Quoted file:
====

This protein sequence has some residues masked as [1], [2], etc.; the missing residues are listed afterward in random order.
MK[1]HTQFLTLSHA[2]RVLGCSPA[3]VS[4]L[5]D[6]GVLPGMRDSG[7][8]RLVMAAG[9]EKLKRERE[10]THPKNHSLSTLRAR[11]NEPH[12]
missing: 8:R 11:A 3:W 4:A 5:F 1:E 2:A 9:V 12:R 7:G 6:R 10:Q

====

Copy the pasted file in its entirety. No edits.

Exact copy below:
This protein sequence has some residues masked as [1], [2], etc.; the missing residues are listed afterward in random order.
MK[1]HTQFLTLSHA[2]RVLGCSPA[3]VS[4]L[5]D[6]GVLPGMRDSG[7][8]RLVMAAG[9]EKLKRERE[10]THPKNHSLSTLRAR[11]NEPH[12]
missing: 8:R 11:A 3:W 4:A 5:F 1:E 2:A 9:V 12:R 7:G 6:R 10:Q